I watched yet another news blurb today about herbal remedies. I view them with mixed emotions, a lot of the time they are either totally inaccurate or taken out of context. This one was well done and says exactly what I have been saying. Some herbs require specialist knowledge to be safe, many herbs can interact with prescription medications and you should always discuss any supplements you might want to take with your doctor.
St. John’s Wort: This is a very useful herb, but not one to be taken without some consideration. Severe depression and those with bipolar should not use it, but rely on whatever your doctor prescribes. The other problem is that it can interact with a lot of other medications. While today’s news report just mentioned heart medications quite rightly there are other significant interactions. Sedatives, antidepressants, anti-anxiety drugs and anything that can cause drowsiness will interact.
Ginkgo Biloba: Those with memory problems, particularly if it is caused by dementia may find some help from this herb. Students like it, because it may improve thinking thus improving studying and the results of test taking. PMS, glaucoma and some problems for diabetics may also be improved.
There is a downside. Ginkgo is a blood thinner. An increased risk of bruising occurs in everyone, but if you have a clotting disorder, or if you take medications that thin the blood, you may have problems with this herb. Diabetics, people with seizure disorders and those trying to get pregnant could also develop problems due to this herb.
Aloe Vera: If you have a burn, this is the go-to plant. Whether it’s from cooking or the sun, minor burns are easily soothed by the gel of this succulent. However, a lot of people drink the juice. Frankly, I feel this is a really bad idea for two reasons. First, this plant is strongly laxative. Not in the good “gee I’m a touch constipated” way. In the “move into the bathroom for a prolonged stay” way.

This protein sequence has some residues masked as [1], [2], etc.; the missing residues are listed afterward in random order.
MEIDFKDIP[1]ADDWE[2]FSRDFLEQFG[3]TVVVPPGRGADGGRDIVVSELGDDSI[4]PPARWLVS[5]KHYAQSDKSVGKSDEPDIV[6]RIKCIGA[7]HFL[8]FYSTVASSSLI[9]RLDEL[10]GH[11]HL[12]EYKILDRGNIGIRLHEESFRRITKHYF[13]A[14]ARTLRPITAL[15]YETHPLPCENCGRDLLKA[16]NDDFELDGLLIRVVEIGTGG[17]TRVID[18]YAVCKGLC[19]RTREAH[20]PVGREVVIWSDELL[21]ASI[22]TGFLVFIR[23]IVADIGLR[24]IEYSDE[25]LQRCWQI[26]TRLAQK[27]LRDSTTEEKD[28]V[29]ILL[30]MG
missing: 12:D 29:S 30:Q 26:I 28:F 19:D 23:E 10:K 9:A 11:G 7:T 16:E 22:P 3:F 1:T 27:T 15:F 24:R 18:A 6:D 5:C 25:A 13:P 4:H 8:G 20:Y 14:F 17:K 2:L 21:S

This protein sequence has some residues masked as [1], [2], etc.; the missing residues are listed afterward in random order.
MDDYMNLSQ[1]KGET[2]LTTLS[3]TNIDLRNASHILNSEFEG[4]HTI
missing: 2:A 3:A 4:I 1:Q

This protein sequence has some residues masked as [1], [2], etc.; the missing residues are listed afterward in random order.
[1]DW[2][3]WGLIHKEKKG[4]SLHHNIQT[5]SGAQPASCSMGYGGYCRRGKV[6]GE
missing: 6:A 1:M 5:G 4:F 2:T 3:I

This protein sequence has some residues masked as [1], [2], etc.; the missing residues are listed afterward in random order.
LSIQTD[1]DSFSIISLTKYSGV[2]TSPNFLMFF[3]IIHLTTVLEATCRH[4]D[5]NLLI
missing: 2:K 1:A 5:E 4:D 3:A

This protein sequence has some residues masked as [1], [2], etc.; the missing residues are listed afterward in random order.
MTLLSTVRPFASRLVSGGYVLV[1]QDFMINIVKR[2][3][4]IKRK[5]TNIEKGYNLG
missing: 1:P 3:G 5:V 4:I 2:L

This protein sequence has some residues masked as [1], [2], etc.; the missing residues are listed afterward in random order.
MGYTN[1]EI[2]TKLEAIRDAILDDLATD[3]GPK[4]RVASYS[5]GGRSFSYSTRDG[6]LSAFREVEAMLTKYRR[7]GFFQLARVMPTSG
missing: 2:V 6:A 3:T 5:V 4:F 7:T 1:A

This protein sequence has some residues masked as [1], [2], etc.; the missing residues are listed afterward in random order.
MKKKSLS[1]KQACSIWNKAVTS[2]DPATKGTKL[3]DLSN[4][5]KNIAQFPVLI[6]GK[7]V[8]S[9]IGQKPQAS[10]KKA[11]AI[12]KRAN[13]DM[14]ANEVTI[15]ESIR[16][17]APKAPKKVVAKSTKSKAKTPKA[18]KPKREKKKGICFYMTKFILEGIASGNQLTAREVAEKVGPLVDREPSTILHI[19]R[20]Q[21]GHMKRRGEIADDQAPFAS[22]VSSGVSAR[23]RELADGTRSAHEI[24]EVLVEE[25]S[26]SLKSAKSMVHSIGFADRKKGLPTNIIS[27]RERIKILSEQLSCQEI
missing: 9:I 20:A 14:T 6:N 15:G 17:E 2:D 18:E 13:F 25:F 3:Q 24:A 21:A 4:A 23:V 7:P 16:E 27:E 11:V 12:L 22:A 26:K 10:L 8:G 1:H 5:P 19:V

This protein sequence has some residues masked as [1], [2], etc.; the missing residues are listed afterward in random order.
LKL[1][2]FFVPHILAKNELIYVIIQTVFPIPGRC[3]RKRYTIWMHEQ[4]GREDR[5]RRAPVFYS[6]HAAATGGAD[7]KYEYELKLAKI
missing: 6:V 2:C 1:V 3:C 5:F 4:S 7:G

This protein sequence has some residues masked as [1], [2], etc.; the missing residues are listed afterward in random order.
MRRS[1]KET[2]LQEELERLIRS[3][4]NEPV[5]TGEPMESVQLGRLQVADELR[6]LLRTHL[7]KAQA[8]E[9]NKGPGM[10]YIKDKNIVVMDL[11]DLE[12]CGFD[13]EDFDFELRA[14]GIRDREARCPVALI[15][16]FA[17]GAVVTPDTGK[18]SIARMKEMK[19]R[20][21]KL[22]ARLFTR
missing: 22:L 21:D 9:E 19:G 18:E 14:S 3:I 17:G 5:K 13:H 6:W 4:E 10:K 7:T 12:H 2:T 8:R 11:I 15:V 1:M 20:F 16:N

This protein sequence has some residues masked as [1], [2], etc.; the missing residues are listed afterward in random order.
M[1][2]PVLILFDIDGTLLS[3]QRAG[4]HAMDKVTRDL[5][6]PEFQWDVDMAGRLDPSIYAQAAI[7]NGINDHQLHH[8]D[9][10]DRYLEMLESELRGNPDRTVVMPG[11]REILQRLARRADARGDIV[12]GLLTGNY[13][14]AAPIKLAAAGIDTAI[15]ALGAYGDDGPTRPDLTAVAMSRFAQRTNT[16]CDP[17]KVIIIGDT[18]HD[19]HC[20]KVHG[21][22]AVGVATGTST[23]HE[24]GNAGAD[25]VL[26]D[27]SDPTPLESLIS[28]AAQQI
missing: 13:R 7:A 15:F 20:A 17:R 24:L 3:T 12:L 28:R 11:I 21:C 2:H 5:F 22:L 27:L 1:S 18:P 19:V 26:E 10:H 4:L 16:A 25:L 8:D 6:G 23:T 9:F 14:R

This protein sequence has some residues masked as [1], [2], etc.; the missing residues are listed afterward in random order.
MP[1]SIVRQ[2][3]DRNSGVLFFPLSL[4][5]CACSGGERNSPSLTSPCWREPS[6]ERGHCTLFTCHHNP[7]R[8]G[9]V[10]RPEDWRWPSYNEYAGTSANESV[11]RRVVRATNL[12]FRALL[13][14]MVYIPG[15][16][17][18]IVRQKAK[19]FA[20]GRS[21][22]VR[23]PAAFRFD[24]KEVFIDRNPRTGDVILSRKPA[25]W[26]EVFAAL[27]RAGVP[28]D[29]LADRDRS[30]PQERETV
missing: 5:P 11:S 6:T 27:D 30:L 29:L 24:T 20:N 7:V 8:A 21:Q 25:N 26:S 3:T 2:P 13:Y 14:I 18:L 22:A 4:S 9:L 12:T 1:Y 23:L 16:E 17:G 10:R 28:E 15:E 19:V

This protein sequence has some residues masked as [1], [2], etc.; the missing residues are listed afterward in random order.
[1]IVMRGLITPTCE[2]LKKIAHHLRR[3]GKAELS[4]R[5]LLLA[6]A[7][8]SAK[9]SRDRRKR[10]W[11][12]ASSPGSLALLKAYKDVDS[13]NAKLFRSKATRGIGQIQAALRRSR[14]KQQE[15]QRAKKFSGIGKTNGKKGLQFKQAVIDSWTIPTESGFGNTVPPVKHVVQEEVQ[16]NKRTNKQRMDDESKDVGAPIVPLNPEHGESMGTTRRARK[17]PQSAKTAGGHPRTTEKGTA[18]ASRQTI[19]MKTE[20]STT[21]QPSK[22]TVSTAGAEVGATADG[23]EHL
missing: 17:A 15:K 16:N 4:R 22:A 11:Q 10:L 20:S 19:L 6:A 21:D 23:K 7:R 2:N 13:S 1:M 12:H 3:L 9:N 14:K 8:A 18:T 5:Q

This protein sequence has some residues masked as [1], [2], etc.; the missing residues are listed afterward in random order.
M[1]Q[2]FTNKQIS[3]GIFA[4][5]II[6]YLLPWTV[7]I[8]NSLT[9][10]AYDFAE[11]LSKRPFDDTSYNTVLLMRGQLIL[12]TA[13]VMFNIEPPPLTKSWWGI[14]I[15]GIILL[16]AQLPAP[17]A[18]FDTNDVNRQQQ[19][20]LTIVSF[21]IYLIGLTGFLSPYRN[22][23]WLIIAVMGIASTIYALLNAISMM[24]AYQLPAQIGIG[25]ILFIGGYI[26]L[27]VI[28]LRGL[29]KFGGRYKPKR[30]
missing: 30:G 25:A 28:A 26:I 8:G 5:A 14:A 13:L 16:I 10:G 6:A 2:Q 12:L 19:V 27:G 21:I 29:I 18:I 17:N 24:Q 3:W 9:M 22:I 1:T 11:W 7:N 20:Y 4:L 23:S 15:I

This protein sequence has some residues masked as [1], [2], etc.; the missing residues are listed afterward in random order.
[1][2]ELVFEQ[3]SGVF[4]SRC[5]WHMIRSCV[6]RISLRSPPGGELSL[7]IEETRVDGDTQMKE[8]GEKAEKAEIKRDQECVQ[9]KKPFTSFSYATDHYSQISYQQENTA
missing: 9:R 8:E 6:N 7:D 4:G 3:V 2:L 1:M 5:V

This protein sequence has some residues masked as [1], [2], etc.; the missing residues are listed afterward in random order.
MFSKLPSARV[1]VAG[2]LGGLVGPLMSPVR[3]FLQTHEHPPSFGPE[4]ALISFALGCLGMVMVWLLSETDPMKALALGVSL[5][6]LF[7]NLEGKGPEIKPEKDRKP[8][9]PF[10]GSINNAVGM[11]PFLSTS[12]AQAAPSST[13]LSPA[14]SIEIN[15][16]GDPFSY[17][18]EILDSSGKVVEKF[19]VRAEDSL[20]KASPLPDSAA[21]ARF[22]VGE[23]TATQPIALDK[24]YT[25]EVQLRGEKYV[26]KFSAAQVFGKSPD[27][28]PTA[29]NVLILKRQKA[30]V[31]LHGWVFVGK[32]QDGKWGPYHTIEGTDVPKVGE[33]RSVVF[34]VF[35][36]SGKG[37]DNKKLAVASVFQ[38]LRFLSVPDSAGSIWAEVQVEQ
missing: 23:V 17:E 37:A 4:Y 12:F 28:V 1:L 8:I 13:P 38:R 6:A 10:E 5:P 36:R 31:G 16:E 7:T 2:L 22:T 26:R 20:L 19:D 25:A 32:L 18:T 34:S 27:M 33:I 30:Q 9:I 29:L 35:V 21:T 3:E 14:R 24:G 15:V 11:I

Some people are lucky and don’t have many symptoms. The nature of the alkaloid, however, tends to lead one to gripe, gas, bloating and a lot of pain.
The second reason is that its a member of the lily family. All plants in this family affect the heart, and aloe is no different. In most people, it could be fine, but for those with heart conditions, it could be disastrous.
Echinacea: This herb is so common nowadays that people don’t even think before popping a tablet or capsule. In fact, many medical people even “pooh-pooh” any benefits it might have. I don’t believe that they’re as sanguine about what it does, though. The precautions and interactions suggest it must do something.
It is recommended that those with a healthy immune system use some care with this supplement. You can take it for up to two weeks, but after that, at least one week should pass before resuming. If you have an immune disorder, you should not use echinacea. Also, if you have to take immune suppressants, it’s a bad idea.
Goldenseal: This is a herb with an identity crisis. It knows what it does, but many people don’t. It is often paired with echinacea with the mistaken belief it is good for improved immune function. Not so. No, this herb is best used for digestive problems.
That’s not why it’s in this article. Goldenseal has a hidden menace. If you take a statin, whether it’s prescription (Lipitor, Crestor, etc.) or herbal (red yeast rice), pairing it with goldenseal could be deadly and will damage your muscles.
Herbs are a wonderful creation and can do a lot of good. If used improperly, they can also do a lot of bad.